I can get down a ski hill nice and clean, but I’ve never been an air guy. Now that I’m almost 50, I prefer to keep the skis on the snow. Even in my oblivious, invincible years, I was wary of the ether. Like any kid, I pogoed off boulders, kickers, and cat tracks, but I’m ashamed to admit that I could hardly wait to land. Cliff jumping? No thanks. I was a guy, and remain one, who had never done a flip off a diving board.
Still, I always coveted the daffy, the ultimate ski-poster air. The daffy has hot-dog roots but enough vestigial cred to induce a new-schooler to tip his trucker hat. Primitive but pure. Goofy but magisterial. Like a supersonic hurdler, you hold one leg out in front, more or less straight and parallel to the ground, and thrust the other leg back. Front ski pointed to the heavens, the other toward the earth’s core. You can hint at it pretty easily, but to really do it right—to hold it for a moment like those champs in the old posters with pom-pom hats and bell-bottom suits—you need some legitimate hang time. You have to commit.
So one day I went for it. It was on a college ski trip with some friends. Five of us were sharing a room—four guys and one woman, who was my girlfriend. We were doing laps on the old Little Cloud double at Snowbird in Utah. Conditions: powder that’d been shredded and left to bake in the sun, aka mashed potatoes. Gear: rear-entry Salomon boots, puny Rossignol slalom skis, and bindings cranked to eleven. Launching pad: a semi-abandoned cat track that passed under the lift, worn out enough to allow for a long straight-line approach from above. Mood: frisky. States: altered. I waited until a buddy and my girlfriend were within view, on their way up the chair, and then pushed off.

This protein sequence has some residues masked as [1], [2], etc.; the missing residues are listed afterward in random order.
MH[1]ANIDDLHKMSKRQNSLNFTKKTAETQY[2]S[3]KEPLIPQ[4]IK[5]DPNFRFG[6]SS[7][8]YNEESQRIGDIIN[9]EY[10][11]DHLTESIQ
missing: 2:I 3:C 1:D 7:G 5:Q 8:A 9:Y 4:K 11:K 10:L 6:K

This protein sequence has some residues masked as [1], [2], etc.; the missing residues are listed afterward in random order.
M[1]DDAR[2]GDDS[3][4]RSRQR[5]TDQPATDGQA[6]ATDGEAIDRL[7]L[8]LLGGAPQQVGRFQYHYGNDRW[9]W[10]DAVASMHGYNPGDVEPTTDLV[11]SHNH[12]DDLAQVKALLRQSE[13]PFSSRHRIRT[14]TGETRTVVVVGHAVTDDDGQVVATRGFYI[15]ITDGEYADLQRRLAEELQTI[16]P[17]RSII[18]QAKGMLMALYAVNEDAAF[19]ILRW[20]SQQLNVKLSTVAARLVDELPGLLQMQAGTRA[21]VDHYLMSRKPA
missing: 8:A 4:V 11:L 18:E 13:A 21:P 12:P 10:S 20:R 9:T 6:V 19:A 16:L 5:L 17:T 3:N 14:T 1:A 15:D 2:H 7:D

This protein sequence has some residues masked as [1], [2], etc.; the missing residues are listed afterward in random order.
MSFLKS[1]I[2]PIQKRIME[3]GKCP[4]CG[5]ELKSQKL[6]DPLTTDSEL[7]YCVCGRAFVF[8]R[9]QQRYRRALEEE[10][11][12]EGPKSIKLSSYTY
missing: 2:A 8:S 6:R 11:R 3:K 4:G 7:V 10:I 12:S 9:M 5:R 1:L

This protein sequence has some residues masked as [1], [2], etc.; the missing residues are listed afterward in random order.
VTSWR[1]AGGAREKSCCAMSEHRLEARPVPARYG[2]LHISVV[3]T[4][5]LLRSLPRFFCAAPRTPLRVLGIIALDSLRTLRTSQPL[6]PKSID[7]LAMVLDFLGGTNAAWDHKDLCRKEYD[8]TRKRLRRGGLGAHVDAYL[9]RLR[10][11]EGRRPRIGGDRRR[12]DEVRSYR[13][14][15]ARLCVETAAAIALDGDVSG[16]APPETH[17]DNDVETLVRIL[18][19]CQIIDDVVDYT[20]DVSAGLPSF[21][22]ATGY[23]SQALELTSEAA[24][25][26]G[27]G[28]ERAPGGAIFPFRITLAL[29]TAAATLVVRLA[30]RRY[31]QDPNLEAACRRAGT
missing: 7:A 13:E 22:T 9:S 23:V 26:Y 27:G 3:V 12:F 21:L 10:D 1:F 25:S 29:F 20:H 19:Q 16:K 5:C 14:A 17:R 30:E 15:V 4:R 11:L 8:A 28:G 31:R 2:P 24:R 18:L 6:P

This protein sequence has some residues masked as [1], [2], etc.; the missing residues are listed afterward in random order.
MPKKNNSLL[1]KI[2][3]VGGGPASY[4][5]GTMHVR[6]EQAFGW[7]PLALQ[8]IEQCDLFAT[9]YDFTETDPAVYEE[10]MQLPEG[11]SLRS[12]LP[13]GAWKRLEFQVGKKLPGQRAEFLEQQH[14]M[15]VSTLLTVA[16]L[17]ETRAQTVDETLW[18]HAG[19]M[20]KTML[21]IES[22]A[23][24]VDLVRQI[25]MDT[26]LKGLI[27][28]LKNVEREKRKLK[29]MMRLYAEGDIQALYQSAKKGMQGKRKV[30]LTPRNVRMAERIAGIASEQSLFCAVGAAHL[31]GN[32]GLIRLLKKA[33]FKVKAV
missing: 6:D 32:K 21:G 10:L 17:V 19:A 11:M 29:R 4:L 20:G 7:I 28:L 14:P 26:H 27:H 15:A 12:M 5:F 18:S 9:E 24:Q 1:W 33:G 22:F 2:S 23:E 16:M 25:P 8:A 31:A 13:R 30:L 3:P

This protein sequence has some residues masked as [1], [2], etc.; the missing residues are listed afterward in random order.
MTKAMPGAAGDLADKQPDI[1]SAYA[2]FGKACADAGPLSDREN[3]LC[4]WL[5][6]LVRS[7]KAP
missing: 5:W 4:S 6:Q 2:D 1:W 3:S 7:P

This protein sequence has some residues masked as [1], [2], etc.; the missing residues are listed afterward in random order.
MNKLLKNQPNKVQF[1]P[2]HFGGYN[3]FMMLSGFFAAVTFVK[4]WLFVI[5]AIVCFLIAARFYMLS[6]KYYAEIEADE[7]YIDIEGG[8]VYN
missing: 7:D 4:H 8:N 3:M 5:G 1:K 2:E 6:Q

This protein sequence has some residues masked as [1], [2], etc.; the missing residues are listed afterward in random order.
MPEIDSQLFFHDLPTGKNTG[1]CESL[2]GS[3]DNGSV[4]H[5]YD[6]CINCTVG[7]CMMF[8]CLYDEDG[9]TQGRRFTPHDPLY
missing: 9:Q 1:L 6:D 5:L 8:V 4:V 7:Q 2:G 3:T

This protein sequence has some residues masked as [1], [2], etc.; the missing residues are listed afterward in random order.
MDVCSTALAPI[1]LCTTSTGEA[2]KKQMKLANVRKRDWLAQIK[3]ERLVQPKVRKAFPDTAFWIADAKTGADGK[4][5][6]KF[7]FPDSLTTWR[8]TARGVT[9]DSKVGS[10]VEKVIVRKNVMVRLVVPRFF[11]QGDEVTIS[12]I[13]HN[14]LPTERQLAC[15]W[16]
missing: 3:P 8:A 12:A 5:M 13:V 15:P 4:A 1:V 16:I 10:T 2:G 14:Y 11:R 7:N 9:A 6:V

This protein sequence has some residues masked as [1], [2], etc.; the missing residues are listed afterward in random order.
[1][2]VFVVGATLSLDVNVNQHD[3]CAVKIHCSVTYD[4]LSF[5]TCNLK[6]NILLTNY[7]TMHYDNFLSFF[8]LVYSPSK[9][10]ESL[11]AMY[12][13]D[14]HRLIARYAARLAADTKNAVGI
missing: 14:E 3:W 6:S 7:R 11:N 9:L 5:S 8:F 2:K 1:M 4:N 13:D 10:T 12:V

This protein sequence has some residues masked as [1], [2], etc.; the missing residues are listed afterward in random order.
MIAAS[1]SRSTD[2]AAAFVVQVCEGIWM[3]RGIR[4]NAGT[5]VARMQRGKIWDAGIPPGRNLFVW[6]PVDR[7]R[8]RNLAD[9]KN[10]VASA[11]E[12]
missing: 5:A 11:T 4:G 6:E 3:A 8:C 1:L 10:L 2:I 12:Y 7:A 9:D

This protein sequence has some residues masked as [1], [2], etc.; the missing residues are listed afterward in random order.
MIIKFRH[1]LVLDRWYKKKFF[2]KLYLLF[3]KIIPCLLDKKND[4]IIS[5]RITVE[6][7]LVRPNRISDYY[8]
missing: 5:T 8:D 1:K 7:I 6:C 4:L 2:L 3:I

I still maintain that I held the daffy for at least three seconds and that I flew so high that I nearly hit my girlfriend. Both claims remain under dispute. But no witness can deny that I felt glorious sailing through the glinting sun, legs Gumbied, poles thrust high, Salt Lake at my feet, Dick Dale in my mind’s ear, the world holding its breath.
Did I stomp it? Of course not. I ate it. Undone by mashed potatoes and overweening pride, I tomahawked under the lift, spewing gear, until I finally came to rest—shades smashed, brain bruised, pole snapped in half—in a mogul trough, amid joyous hooting and hollering from the chair. The previous morning, a powder day at Alta, I told my girlfriend, who had never skied deep snow, “See you at lunch.” So you could say I was due. That first daffy turned out to be my last.